By Patrick Martin
4 February 2020
The Iowa Democratic Party has refused to release results of the caucuses held throughout the state on Monday night to determine the allocation of delegates for the party’s presidential nomination. Officials are now saying that they hope to have results “some time Tuesday.”
The action is an unprecedented intervention by the party apparatus into the process of choosing the party’s presidential nominee. It is clearly directed at the campaign of Vermont Senator Bernie Sanders, who was leading in the polls and was expected to place first in a four- or five-way contest in Iowa.
The media and non-Sanders Democratic Party candidates quickly developed a common line, citing supposed “quality control” issues in the vote that questioned its “legitimacy.” The New York Times, which earlier posted polling results that clearly showed Sanders in the lead, removed all such figures from its front page by midnight.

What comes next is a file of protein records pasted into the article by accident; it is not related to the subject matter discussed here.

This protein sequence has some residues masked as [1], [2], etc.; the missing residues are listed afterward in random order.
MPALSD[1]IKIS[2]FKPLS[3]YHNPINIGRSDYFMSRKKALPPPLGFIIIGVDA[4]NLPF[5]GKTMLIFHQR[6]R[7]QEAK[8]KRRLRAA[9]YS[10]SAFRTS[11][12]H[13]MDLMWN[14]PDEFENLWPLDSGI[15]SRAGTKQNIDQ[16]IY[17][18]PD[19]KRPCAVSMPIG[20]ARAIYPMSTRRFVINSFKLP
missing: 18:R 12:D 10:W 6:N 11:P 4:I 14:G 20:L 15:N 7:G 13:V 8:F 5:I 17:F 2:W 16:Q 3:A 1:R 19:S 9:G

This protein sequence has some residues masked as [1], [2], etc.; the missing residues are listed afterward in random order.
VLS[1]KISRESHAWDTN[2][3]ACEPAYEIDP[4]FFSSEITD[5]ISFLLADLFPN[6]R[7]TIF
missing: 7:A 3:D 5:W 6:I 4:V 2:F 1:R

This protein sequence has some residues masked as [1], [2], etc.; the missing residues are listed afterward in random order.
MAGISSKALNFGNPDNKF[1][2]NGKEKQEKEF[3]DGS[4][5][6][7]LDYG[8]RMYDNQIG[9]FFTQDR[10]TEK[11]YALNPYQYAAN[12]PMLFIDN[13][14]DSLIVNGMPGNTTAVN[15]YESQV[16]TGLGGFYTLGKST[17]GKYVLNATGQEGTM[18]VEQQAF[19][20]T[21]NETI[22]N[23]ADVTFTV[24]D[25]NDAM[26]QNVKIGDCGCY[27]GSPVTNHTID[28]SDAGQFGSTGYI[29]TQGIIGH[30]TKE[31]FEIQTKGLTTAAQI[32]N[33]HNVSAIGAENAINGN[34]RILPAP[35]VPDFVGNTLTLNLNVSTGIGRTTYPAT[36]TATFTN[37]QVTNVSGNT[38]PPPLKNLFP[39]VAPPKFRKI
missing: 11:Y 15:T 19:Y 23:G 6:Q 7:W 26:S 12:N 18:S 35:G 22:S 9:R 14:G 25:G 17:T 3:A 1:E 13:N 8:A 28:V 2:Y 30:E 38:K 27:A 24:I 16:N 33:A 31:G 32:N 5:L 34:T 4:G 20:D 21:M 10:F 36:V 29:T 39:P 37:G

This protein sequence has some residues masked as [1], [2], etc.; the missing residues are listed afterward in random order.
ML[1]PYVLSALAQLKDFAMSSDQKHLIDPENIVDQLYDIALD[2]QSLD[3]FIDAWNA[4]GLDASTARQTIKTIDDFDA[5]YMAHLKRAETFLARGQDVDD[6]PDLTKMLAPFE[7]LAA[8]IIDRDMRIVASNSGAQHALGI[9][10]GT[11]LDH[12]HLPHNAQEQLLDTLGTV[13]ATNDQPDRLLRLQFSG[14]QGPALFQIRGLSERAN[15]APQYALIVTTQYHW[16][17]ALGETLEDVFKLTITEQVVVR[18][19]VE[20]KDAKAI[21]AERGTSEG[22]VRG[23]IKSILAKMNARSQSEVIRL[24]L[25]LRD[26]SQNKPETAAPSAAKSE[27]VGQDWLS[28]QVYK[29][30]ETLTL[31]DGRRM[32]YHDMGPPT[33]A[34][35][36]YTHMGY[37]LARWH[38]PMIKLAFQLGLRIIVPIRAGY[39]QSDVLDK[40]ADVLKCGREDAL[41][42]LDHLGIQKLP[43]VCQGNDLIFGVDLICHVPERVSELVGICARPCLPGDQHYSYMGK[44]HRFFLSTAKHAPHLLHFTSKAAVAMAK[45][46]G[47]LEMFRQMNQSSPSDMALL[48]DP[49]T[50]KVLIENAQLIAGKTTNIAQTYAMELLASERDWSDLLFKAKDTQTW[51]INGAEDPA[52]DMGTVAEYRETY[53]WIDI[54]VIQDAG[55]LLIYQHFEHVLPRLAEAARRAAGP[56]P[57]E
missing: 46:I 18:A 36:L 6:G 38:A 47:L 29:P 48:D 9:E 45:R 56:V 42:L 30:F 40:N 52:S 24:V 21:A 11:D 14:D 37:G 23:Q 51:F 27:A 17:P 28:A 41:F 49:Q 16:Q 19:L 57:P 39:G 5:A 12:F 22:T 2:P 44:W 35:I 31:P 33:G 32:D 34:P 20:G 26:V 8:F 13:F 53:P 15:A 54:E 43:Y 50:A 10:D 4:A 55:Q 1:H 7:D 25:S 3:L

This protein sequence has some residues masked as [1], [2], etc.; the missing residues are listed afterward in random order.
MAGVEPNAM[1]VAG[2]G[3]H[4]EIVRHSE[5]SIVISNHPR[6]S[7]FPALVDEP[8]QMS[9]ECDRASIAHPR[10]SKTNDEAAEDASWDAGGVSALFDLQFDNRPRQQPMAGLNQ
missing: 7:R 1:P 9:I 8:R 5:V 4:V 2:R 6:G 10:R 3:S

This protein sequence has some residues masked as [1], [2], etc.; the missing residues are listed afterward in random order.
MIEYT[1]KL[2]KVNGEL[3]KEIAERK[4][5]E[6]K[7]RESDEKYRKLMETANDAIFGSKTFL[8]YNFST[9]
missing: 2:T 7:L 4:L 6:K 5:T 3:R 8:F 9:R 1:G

An official statement from the Iowa Democratic Party claimed that there were “inconsistencies in the reporting of three sets of results” from each of the more than 1,700 precinct caucuses held across the state. The party statement did not explain the nature of the discrepancies or how they were to be remedied, except to claim that the issue was not the result of a hack or other external interference with the tabulation of the vote.
Lawyers for the campaign of former Vice President Joe Biden sent a letter to the Iowa Democratic Party Monday night demanding an accounting of the method being used for “quality control” in the vote tabulation before any results are released. This could keep the results of the caucus voting secret for days, if not weeks, while courtroom battles are played out, in a manner reminiscent of the 2000 vote in Florida.